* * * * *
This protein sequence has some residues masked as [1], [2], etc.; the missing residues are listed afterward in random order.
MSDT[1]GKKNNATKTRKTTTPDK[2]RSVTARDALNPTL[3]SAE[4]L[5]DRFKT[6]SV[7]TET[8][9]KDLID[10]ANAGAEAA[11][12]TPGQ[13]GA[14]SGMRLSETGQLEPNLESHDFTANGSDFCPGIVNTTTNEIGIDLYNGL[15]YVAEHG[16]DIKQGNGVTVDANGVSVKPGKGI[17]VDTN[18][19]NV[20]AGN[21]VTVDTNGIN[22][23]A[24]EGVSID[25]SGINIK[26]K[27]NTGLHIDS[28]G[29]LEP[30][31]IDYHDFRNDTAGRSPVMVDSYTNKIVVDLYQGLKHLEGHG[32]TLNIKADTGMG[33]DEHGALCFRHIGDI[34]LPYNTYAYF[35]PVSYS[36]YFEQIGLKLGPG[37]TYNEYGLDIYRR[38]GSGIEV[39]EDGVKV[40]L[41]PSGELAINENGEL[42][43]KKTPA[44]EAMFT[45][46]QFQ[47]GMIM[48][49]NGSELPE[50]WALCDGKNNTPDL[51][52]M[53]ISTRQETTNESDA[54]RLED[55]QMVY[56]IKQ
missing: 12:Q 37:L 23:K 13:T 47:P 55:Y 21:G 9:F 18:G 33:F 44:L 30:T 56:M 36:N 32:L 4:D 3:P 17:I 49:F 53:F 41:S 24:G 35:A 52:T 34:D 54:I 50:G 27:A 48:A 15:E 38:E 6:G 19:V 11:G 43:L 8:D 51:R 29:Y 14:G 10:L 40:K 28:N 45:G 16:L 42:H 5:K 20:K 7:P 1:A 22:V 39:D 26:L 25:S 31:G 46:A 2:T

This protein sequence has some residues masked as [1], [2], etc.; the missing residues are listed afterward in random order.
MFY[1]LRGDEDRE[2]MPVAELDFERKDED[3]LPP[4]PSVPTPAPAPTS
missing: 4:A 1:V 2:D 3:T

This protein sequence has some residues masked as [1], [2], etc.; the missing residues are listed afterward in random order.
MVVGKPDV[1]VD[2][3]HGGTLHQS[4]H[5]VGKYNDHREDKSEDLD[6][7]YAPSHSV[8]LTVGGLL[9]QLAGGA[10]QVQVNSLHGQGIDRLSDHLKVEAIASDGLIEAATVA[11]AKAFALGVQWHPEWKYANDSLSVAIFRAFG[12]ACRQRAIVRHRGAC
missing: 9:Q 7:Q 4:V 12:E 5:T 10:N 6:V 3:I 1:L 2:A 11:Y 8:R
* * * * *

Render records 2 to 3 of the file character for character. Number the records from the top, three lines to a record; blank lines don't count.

This protein sequence has some residues masked as [1], [2], etc.; the missing residues are listed afterward in random order.
MFY[1]LRGDEDRE[2]MPVAELDFERKDED[3]LPP[4]PSVPTPAPAPTS
missing: 4:A 1:V 2:D 3:T

This protein sequence has some residues masked as [1], [2], etc.; the missing residues are listed afterward in random order.
MVVGKPDV[1]VD[2][3]HGGTLHQS[4]H[5]VGKYNDHREDKSEDLD[6][7]YAPSHSV[8]LTVGGLL[9]QLAGGA[10]QVQVNSLHGQGIDRLSDHLKVEAIASDGLIEAATVA[11]AKAFALGVQWHPEWKYANDSLSVAIFRAFG[12]ACRQRAIVRHRGAC
missing: 9:Q 7:Q 4:V 12:E 5:T 10:N 6:V 3:I 1:L 2:A 11:Y 8:R